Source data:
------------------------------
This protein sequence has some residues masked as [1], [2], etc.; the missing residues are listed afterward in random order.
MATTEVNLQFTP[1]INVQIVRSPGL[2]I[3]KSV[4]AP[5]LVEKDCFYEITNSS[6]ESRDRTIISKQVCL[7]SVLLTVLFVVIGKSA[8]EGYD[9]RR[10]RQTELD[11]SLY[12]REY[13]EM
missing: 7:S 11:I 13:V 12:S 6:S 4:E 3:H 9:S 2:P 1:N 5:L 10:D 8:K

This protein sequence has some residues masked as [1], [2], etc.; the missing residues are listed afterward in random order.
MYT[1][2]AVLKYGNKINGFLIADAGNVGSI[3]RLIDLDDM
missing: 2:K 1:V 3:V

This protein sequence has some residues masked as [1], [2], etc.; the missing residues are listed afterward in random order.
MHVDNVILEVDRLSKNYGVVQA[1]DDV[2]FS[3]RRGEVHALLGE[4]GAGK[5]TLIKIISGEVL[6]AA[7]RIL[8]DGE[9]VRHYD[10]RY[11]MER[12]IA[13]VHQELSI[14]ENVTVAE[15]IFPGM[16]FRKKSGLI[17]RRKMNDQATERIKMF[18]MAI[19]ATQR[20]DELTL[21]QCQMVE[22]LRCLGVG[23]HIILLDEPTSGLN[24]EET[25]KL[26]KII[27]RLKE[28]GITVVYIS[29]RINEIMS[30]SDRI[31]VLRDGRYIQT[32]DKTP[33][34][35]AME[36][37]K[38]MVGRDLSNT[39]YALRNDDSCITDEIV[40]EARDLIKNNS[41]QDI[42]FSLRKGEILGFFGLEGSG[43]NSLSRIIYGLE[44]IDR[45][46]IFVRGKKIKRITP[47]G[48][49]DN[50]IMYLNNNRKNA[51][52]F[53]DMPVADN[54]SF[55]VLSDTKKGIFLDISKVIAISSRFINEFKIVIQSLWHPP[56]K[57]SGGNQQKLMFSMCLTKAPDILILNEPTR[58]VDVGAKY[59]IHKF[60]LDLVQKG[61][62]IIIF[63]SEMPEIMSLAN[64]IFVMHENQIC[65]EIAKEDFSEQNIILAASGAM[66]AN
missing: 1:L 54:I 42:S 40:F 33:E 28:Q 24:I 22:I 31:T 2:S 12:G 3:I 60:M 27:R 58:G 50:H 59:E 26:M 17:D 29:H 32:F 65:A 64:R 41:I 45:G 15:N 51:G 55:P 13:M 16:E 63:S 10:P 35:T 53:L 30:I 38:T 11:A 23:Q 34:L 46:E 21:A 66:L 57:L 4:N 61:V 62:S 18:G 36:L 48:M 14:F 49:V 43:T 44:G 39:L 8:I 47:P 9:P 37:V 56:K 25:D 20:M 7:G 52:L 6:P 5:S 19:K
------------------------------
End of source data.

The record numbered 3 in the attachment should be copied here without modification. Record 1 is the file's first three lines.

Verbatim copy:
This protein sequence has some residues masked as [1], [2], etc.; the missing residues are listed afterward in random order.
MHVDNVILEVDRLSKNYGVVQA[1]DDV[2]FS[3]RRGEVHALLGE[4]GAGK[5]TLIKIISGEVL[6]AA[7]RIL[8]DGE[9]VRHYD[10]RY[11]MER[12]IA[13]VHQELSI[14]ENVTVAE[15]IFPGM[16]FRKKSGLI[17]RRKMNDQATERIKMF[18]MAI[19]ATQR[20]DELTL[21]QCQMVE[22]LRCLGVG[23]HIILLDEPTSGLN[24]EET[25]KL[26]KII[27]RLKE[28]GITVVYIS[29]RINEIMS[30]SDRI[31]VLRDGRYIQT[32]DKTP[33][34][35]AME[36][37]K[38]MVGRDLSNT[39]YALRNDDSCITDEIV[40]EARDLIKNNS[41]QDI[42]FSLRKGEILGFFGLEGSG[43]NSLSRIIYGLE[44]IDR[45][46]IFVRGKKIKRITP[47]G[48][49]DN[50]IMYLNNNRKNA[51][52]F[53]DMPVADN[54]SF[55]VLSDTKKGIFLDISKVIAISSRFINEFKIVIQSLWHPP[56]K[57]SGGNQQKLMFSMCLTKAPDILILNEPTR[58]VDVGAKY[59]IHKF[60]LDLVQKG[61][62]IIIF[63]SEMPEIMSLAN[64]IFVMHENQIC[65]EIAKEDFSEQNIILAASGAM[66]AN
missing: 1:L 54:I 42:S 40:F 33:E 28:Q 24:I 22:I 31:T 2:S 12:G 3:I 60:M 27:R 58:G 50:H 59:E 26:M 17:D 29:H 32:F 65:A 64:R 41:I 45:G 15:N 51:G 55:P 13:M 16:E 63:S 10:P 35:T 53:L 30:I 38:T 11:A 23:Q 34:L 46:E 21:A 66:L 57:L 4:N 61:V 62:S 18:G 36:L 48:M 14:F 49:V 43:T 44:G 39:L 8:I 47:P 9:P 37:V 56:K 25:D 20:M 7:G 52:L 6:P 5:S 19:K